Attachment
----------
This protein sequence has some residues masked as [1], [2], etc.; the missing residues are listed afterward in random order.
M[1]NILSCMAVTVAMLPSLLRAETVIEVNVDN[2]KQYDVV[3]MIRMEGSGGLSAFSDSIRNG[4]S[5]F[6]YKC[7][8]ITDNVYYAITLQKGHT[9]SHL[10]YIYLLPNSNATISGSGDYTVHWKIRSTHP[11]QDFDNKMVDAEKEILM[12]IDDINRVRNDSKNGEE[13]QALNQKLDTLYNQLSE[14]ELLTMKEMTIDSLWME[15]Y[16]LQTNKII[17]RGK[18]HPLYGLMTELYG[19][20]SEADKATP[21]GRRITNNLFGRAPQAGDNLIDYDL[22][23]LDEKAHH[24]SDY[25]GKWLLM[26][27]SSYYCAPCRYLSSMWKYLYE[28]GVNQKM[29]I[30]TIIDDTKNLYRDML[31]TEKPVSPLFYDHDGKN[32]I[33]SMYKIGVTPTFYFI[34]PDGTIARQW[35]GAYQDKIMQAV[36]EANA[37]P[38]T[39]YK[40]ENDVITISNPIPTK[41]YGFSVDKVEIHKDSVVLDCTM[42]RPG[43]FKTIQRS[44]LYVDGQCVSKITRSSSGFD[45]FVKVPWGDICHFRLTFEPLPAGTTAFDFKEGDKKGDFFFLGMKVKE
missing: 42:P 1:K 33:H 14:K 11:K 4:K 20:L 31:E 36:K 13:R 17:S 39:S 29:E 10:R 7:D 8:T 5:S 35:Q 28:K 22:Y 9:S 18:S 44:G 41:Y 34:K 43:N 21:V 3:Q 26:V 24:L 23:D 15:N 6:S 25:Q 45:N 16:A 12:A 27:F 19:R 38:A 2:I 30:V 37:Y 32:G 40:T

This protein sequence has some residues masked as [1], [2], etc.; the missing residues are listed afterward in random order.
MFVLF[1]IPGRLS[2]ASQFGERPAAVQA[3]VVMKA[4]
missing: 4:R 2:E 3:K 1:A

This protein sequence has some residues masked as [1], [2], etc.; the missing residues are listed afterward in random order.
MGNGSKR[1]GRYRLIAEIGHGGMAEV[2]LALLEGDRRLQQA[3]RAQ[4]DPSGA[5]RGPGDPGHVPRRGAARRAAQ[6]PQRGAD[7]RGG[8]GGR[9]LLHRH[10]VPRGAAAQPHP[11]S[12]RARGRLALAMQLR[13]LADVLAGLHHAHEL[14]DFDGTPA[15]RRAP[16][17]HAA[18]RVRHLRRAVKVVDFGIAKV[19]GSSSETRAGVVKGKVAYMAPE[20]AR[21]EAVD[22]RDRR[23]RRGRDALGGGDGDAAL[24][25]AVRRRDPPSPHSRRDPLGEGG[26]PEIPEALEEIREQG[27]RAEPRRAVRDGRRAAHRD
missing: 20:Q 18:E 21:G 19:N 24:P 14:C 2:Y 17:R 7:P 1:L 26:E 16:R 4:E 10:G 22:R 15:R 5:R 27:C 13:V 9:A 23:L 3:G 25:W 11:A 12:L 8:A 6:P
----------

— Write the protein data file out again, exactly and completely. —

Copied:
This protein sequence has some residues masked as [1], [2], etc.; the missing residues are listed afterward in random order.
M[1]NILSCMAVTVAMLPSLLRAETVIEVNVDN[2]KQYDVV[3]MIRMEGSGGLSAFSDSIRNG[4]S[5]F[6]YKC[7][8]ITDNVYYAITLQKGHT[9]SHL[10]YIYLLPNSNATISGSGDYTVHWKIRSTHP[11]QDFDNKMVDAEKEILM[12]IDDINRVRNDSKNGEE[13]QALNQKLDTLYNQLSE[14]ELLTMKEMTIDSLWME[15]Y[16]LQTNKII[17]RGK[18]HPLYGLMTELYG[19][20]SEADKATP[21]GRRITNNLFGRAPQAGDNLIDYDL[22][23]LDEKAHH[24]SDY[25]GKWLLM[26][27]SSYYCAPCRYLSSMWKYLYE[28]GVNQKM[29]I[30]TIIDDTKNLYRDML[31]TEKPVSPLFYDHDGKN[32]I[33]SMYKIGVTPTFYFI[34]PDGTIARQW[35]GAYQDKIMQAV[36]EANA[37]P[38]T[39]YK[40]ENDVITISNPIPTK[41]YGFSVDKVEIHKDSVVLDCTM[42]RPG[43]FKTIQRS[44]LYVDGQCVSKITRSSSGFD[45]FVKVPWGDICHFRLTFEPLPAGTTAFDFKEGDKKGDFFFLGMKVKE
missing: 42:P 1:K 33:H 14:K 11:K 4:K 20:L 31:E 36:K 13:R 17:S 39:S 29:E 10:R 7:D 8:T 5:S 35:Q 28:K 22:Y 9:S 18:S 44:G 41:Y 34:K 43:N 21:V 3:Q 26:V 24:L 23:D 15:N 6:S 25:Q 45:N 16:A 12:A 27:F 19:R 38:A 2:I 30:V 37:Y 32:G 40:T

This protein sequence has some residues masked as [1], [2], etc.; the missing residues are listed afterward in random order.
MFVLF[1]IPGRLS[2]ASQFGERPAAVQA[3]VVMKA[4]
missing: 4:R 2:E 3:K 1:A

This protein sequence has some residues masked as [1], [2], etc.; the missing residues are listed afterward in random order.
MGNGSKR[1]GRYRLIAEIGHGGMAEV[2]LALLEGDRRLQQA[3]RAQ[4]DPSGA[5]RGPGDPGHVPRRGAARRAAQ[6]PQRGAD[7]RGG[8]GGR[9]LLHRH[10]VPRGAAAQPHP[11]S[12]RARGRLALAMQLR[13]LADVLAGLHHAHEL[14]DFDGTPA[15]RRAP[16][17]HAA[18]RVRHLRRAVKVVDFGIAKV[19]GSSSETRAGVVKGKVAYMAPE[20]AR[21]EAVD[22]RDRR[23]RRGRDALGGGDGDAAL[24][25]AVRRRDPPSPHSRRDPLGEGG[26]PEIPEALEEIREQG[27]RAEPRRAVRDGRRAAHRD
missing: 20:Q 18:E 21:G 19:N 24:P 14:C 2:Y 17:R 7:P 1:L 26:E 16:R 4:E 10:G 22:R 15:R 5:R 27:C 13:V 9:A 23:L 3:G 25:W 11:A 12:L 8:A 6:P